It is never my wish to get into an argument or even heated debate with anyone about this issue. Really, my experience with others within my faith has been quite positive. That is not to say that I’ve had many in-depth discussions with other members about it. But rather, people’s reactions have been one of politeness and acknowledgement. Like, “oh you’re vegetarian, that’s nice.” And notice how I say vegetarian, not vegan. I find that using the word vegan is still much too polarized for people, and some don’t even know what it is. Not only that, I don’t particularly like labeling myself which usually lends itself to negative stereotyping, like “you’re vegan? did you help burn down that fur factory last week?”
The bottom line is this. I believe that how you practice your religion is your business. In my case, I am Mormon and believe there are a few people within my realm who do it make it their business to know how I am living and how this relates to my spirituality. These people happen to be my spiritual leaders: my bishop and stake president. And thus far my experience with these people as it relates to being vegan has been positive. One bishop actually wanted to know more about incorporating a plant-based diet because he suffered from a number of health problems some of which included high blood pressure, obesity, high cholesterol. Another bishop said, “Oh I need to eat less meat and more vegetables.” That’s it.
People, fellow LDS saints no different, typically say, after hearing that I’m vegetarian, “Oh, yah, I don’t eat very much meat either,” or “I try to eat vegetarian a couple times a week,” or “I really should be doing better with my diet.”
It’s funny to note that I get that “I don’t eat very much meat” comment a lot, and I guess the amount of meat you think you are eating really depends on the person. Because someone saying that, may eat meat for only 2 meals instead of 3, or only use meat as a side dish with every meal instead of a main dish, which I think does not fit under the category of “not very much meat.”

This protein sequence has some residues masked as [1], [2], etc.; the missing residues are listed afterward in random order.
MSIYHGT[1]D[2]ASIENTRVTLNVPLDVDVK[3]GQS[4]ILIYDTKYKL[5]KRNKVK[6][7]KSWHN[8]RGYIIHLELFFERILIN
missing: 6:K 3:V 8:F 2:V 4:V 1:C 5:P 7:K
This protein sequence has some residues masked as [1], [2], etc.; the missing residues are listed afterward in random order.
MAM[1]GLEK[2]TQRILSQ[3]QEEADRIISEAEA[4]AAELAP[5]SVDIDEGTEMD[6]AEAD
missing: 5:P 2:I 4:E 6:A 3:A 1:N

It becomes subjective when people use these very imprecise gauges, and what I would call an inordinate amount of meat someone else would call a “sparing” amount. But as mentioned before, I think it’s clear what “sparingly” means: in times of famine or winter (and winter back in the 1830′s did mean very few food options, not so today). Which really is in alignment with the fact that our bodies have no nutritional dependence on animal products (meaning we can survive, even thrive without them) but we are able to eat and digest meat and it does have some nutritional properties that can save our lives if we were ever in a state of starvation/famine.
I don’t go around telling people to “put down that hamburger, you’re not obeying the word of wisdom!” I would hope fellow saints would be kind of enough to do the same and not say, “put down your beans and rice and get yourself a steak, you’re not obeying the word of wisdom!”
I understand for a lot of people they claim the “moderation in all things,” argument, quoting this as scripture, which it is not, but rather a quote from Terance, a Roman comic dramatist. I think balance is good, but moderation can and does kill. Poison in moderate amounts, is still as deadly as poison in large amounts.
I think there are a lot of things we tell ourselves so we don’t have to face the reality of certain situations. The truth, as they say, is hard to swallow sometimes. Not only that, but cultural traditions, especially as they relate to our diet, are deeply embedded and are often very difficult to change.
Finally, I would say to anyone who has objections to a vegetarian diet because they are Mormon to consider their own health. I find it interesting that a lot of these objectionists, are often themselves in a state of poor health due to dietary/lifestyle choices that could have been prevented by eating a more healthful plant-based diet based on those foods emphasized in the Word of Wisdom. Not that I go around judging people’s health, this is simply my observation based on my encounters over the past 3 years as I have been vegan.
Whatever your dietary choices may be, it simply is not my business. If your LDS, as with any commandment given, it is up to you, the individual to study, ponder, and pray and decide for yourself how you will apply the knowledge and understanding given to you.
One last thought.
I believe in God. I believe that he wants us to be happy. I know that part of that happiness depends on how well we care for our bodies, as well as how we care for our fellow creatures (animals included).